I have a specification for a proprietary text-based file format. The spec contains about 10 pages worth of BNF logic to describe the formatting rules for these files. I would like to implement a program that can read files in this format. My understanding is that I'll need some kind of tool set (like lex and yacc) to parse and validate the file, and then read the contents of the file to allocate and populate objects in my program.
There are commercial implementations of this spec, but the vendors that I have found charge *annual* licensing fees in the tens of thousands of dollars. To my knowledge, the organization that devised the spec charges no such royalty fees--it sounds like the cost is just an issue of the vendors' business models, and the fact that we're a niche industry.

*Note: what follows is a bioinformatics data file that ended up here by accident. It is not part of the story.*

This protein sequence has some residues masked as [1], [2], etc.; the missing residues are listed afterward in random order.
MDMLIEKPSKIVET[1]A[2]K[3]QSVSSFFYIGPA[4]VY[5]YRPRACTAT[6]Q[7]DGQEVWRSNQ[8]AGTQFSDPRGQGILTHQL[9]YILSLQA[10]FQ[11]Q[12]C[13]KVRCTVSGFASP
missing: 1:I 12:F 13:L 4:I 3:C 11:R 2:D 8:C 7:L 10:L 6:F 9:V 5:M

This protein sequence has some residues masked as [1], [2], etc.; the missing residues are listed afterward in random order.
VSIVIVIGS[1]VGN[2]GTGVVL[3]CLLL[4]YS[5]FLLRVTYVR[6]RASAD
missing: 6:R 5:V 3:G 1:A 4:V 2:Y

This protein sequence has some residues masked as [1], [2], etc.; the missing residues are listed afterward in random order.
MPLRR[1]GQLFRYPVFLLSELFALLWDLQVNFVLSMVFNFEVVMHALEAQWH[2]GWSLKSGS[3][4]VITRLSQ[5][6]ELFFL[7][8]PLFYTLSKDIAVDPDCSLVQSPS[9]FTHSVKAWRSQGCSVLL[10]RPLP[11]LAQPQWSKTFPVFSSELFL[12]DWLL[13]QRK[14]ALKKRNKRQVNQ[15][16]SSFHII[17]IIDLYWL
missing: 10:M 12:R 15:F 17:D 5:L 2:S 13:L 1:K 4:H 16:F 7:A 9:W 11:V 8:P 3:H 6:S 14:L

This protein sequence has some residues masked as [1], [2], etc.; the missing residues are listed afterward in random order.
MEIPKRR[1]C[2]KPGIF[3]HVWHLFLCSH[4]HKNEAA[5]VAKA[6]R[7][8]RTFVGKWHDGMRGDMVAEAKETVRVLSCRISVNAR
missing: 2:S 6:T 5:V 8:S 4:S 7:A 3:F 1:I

When we look at what we need to do with the files vs. how much the 3rd party licenses cost, the build vs. buy equation makes it seem much more practical to roll our own implementation.
Getting back to the BNF issue, I *vaguely* remember dealing with this in my compilers class in college, but that was several years ago, and I haven't used that stuff since that class. Should I look into a tool set like lex and yacc? Or are there other options available? I'm open to a variety of options (C++, .NET, etc).